12. Is posting something from Somax intended to be a troll? The stuff that I've seen from them doesn't seem very reputable in terms of golf knowledge. Changing the unique stuff that Furyk does could well kill his top level accuracy and consistency. I agree with @DaveP043 that if you don't move the lead knee away from the lead foot, I don't see how you can rotate your hips properly without putting a ton of unnecessary strain on your lower back.
  13. Justin Thomas http://golfweek.com/2016/09/23/justin-thomas-one-shot-penalty-grounding-putter-tour-championship-pga-tour/
  14. Theres no such thing as a fluke year. Maybe a fluke win but not a fluke year. I think Jordans problem this year is hes put more pressure on himself and tried to get more distance off tee that he does not need. You cant fall into the distance trap because the other top golfers are hitting it farther. You play your game and not theirs.
  15. It was a long time coming. http://www.golfdigest.com/story/bill-murrays-new-golf-clothing-line-is-what-youd-expect-from-a-bill-murray-golf-clothing-line
  16. Here's some pretty good swing advice: In my view, a stable base, and appropriate hip rotation, are important factors in a golf swing. I'm sot sure that lifting the left heel adds much to either one. I don't know that a specific amount of bend in the left knee is critical either, although some bend is necessary if you're going to make your hips rotate properly. Again, finding proper instruction for YOUR swing is much more valuable than reading and trying stuff from magazines and websites to see what works for you today.
  17. One of the member at my old club who was a journeyman professional (he played the Canadian Tour, Cactus Tour, Pepsi Tour, hopefully you are seeing the theme here). Told me that his theory was that at his home course (our club) if a round there was 0 then he would probably add 1-2 strokes at a course he didn't play all the time and 1-2 additional strokes for competition. So he told me he needed to be shooting 62-63 at his home course to be ready for the tour. That would mean he would be 65-66 when he was playing in competition at a different course. His argument was that at his home course he knew every blade of grass, knew how the ball would break before he hit it, sometimes he told me he wouldn't even need to read a putt. For us hacks there is probably a scale from what he was talking about. For me, a 6 handicap I am probably 2-3 for each. Maybe for you a 14-18 handicap it might be 3-5 for each. That all said I think playing a club has benefits that may help you get better faster. You may find yourself practicing more because of the nice facilities. You may fall in with a regular group who are better players than you and start to find yourself getting better that way. I have seen many golfers who once they join a club they play more regularly and become better golfers. So my prediction is playing regularly at this course is going to make you better.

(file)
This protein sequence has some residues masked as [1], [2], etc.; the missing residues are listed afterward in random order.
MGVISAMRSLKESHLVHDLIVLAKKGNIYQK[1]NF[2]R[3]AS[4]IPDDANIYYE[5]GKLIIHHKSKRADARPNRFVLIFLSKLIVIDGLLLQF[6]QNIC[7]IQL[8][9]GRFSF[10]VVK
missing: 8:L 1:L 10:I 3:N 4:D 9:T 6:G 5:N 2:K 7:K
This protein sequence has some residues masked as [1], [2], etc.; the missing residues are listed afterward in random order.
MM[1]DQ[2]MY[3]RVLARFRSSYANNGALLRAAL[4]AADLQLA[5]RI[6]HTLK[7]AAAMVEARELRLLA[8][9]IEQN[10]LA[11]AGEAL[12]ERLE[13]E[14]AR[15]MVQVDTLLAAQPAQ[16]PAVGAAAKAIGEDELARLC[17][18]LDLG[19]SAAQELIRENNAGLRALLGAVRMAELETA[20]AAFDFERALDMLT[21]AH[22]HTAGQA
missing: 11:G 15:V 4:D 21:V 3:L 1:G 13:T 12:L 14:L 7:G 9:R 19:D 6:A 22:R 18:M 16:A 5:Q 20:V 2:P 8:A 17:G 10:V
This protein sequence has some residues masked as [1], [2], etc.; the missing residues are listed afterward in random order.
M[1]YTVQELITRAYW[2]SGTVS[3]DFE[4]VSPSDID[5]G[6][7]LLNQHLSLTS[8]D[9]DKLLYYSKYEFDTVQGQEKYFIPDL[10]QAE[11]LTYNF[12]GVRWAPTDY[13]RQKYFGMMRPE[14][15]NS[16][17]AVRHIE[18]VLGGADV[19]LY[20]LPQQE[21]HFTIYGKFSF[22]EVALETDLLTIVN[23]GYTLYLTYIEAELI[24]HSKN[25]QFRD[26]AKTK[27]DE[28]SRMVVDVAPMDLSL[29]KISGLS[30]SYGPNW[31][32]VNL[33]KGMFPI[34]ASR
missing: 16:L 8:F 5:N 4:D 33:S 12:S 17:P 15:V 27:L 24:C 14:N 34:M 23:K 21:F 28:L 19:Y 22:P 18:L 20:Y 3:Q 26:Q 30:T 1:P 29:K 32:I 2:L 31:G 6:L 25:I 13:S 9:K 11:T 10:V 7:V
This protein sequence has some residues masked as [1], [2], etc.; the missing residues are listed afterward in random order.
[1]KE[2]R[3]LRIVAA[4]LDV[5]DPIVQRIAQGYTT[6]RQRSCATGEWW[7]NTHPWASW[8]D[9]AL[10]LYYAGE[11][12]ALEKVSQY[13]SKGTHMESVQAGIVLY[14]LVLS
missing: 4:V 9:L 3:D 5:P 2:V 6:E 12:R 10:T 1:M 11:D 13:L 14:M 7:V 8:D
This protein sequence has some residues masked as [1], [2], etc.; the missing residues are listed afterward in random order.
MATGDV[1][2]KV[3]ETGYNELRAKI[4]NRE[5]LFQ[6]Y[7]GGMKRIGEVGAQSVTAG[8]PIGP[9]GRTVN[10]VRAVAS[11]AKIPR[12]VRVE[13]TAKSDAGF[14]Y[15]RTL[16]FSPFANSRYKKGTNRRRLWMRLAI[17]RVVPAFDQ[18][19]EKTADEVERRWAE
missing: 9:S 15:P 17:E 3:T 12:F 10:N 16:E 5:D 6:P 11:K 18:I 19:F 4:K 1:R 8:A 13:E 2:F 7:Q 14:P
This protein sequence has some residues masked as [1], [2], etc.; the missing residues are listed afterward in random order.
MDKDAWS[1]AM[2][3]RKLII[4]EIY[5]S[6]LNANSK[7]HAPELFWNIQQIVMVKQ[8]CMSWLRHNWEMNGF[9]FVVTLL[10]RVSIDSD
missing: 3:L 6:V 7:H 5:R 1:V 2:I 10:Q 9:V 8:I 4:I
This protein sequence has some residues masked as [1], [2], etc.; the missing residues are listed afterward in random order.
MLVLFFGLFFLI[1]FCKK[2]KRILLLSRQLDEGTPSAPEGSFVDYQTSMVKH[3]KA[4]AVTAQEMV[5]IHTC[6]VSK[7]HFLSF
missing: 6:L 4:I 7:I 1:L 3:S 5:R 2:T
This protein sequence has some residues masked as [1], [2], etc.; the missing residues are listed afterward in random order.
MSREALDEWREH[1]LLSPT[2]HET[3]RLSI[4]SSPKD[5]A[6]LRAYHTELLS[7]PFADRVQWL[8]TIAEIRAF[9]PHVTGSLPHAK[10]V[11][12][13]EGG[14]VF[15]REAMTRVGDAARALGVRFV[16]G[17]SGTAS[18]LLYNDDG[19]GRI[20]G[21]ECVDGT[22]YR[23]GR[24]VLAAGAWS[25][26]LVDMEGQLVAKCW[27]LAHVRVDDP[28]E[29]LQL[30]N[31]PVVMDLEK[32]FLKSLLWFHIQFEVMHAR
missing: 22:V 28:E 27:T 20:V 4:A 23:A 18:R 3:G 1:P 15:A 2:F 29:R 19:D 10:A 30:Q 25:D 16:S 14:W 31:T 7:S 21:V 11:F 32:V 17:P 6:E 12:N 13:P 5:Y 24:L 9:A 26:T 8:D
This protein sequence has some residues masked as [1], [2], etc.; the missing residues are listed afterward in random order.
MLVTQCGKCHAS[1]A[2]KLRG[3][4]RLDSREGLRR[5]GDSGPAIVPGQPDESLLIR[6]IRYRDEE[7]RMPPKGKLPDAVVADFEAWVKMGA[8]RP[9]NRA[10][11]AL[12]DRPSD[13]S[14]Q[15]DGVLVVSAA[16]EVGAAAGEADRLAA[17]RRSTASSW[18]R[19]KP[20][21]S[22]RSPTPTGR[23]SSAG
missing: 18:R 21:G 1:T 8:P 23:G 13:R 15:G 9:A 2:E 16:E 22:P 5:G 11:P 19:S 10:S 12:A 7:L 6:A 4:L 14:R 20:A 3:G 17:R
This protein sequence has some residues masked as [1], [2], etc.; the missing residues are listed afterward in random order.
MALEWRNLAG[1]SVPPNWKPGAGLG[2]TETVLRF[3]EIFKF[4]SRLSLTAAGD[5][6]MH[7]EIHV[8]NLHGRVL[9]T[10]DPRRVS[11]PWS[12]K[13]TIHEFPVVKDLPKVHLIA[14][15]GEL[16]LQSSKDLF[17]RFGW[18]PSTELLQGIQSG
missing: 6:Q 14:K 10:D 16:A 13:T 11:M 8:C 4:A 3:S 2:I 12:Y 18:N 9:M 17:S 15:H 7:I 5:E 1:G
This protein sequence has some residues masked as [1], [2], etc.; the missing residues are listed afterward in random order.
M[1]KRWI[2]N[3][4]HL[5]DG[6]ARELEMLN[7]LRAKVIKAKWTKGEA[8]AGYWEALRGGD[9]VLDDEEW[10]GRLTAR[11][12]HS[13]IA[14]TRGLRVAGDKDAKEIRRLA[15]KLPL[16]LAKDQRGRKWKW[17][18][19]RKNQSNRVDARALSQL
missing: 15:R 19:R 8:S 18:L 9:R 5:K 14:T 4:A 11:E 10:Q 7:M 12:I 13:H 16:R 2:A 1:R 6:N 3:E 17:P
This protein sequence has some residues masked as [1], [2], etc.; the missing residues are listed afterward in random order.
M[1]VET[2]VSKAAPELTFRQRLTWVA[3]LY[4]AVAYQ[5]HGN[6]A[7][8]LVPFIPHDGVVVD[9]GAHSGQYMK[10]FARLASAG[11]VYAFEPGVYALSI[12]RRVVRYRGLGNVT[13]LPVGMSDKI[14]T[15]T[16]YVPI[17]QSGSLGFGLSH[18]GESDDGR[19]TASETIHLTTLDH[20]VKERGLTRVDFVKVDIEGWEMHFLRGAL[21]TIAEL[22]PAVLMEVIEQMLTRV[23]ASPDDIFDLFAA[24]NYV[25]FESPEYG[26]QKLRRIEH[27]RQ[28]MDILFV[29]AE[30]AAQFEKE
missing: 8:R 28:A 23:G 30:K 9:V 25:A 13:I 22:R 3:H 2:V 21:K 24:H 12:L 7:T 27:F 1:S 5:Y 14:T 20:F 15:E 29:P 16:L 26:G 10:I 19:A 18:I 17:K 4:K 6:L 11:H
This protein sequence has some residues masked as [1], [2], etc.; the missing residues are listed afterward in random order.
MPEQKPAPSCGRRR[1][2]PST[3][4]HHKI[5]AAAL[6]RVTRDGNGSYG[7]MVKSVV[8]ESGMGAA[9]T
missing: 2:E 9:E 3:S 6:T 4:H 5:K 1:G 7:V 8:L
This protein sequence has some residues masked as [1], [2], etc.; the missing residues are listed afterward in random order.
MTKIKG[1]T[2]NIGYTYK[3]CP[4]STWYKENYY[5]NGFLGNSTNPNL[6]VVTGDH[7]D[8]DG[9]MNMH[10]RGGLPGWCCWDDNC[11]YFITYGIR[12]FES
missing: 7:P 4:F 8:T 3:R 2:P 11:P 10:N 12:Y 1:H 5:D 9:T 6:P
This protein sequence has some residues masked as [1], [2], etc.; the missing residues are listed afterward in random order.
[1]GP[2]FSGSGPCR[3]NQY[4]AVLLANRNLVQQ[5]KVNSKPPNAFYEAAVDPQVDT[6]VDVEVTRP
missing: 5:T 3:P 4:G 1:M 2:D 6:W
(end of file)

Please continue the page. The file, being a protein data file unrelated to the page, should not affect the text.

18. MacDutch

    Joost Luiten

    Its even worse, the KLM-open is in @Silent 's backyard, he could have seen Luiten win on course.
  19. The 910f is worth, on its own, probably only about $15-50 (shaft dependent) at this point in time. The bag, depending on the condition and model, could be worth between $15 and $100 dollars or so. The driver is what you'd be getting the best deal on, just because the 913D2 is worth somewhere around $150-200 with a decent shaft in it right now. Odds are he either got a new driver and wants to dump this one, or he is tight on money and needs it now. I'd say that's quite a good deal and to jump on it if you were interested in the driver. Depending on the bag and the shaft in the 910f you might be able to break even while keeping the driver. As always with Craigslist deals, don't go alone and make sure to meet in a public parking lot if possible (preferably one that has security cameras) just to be on the safe side. You can inspect the clubs and make sure everything is good to go before you purchase. Looking online you can find a lot of information about the common flaws if it were counterfeit, but I've found similarly good deals on older/used equipment in the past. I got a full set of KBS shafts, from LW to 3i, for ~$100 with only the LW, SW, GW, and 7i having ever been installed in a club before when the shafts retail for $30 each new (meaning I essentially got 6 new shafts and 4 shafts used once on the range for 66% off retail).